Factors Associated with Decisions for Initial Dosing, Up-Titration of Propiverine and Treatment Outcomes in Overactive Bladder Syndrome Patients in a Non-Interventional Setting.

Two doses of propiverine ER (30 and 45 mg/d) are available for the treatment of overactive bladder (OAB) syndrome. We have explored factors associated with the initial dosing choice (allocation bias), the decision to adapt dosing (escalation bias) and how dosing relative to other factors affects treatment outcomes. Data from two non-interventional studies of 1335 and 745 OAB patients, respectively, receiving treatment with propiverine, were analyzed post-hoc. Multivariate analysis was applied to identify factors associated with dosing decisions and treatment outcomes. Several parameters were associated with dose choice, escalation to higher dose or treatment outcomes, but only few exhibited a consistent association across both studies. These were younger age for initial dose choice and basal number of urgency and change in incontinence episodes for up-titration. Treatment outcome (difference between values at 12 weeks vs. baseline) for each OAB system was strongly driven by the respective baseline value, whereas no other parameter exhibited a consistent association. Patients starting on the 30 mg dose and escalating to 45 mg after 4 weeks had outcomes comparable with those staying on a starting dose of 30 or 45 mg. We conclude that dose escalation after 4 weeks brings OAB patients with an initially limited improvement to a level seen in initially good responders. Analysis of underlying factors yielded surprisingly little consistent insight.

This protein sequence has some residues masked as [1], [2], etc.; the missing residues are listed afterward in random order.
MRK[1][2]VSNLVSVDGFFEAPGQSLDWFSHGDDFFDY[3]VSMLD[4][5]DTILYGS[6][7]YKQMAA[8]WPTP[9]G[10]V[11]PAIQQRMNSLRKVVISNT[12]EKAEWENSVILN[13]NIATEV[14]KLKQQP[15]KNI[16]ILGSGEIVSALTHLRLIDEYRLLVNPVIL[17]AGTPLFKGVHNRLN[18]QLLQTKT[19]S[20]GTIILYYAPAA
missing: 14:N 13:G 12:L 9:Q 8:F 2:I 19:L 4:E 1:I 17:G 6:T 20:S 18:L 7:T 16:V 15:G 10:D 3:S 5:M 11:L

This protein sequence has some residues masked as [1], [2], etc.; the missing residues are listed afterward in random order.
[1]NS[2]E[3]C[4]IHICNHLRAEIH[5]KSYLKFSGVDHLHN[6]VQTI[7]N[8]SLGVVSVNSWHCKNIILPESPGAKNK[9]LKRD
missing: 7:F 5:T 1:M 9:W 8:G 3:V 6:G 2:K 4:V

Journal of clinical medicine. 2021 Jan 15*** epublish ***

Marjan Amiri, Tim Schneider, Matthias Oelke, Sandra Murgas, Martin C Michel

Institute of Medical Informatics, Biometry and Epidemiology, University Hospital Essen, 45130 Essen, Germany., Praxisklinik Urologie Rhein-Ruhr, 45468 Mülheim, Germany., Department of Urology, St. Antonius Hospital, 48599 Gronau, Germany., Apogepha, 01309 Dresden, Germany., Department of Pharmacology, Johannes Gutenberg University, 55131 Mainz, Germany.

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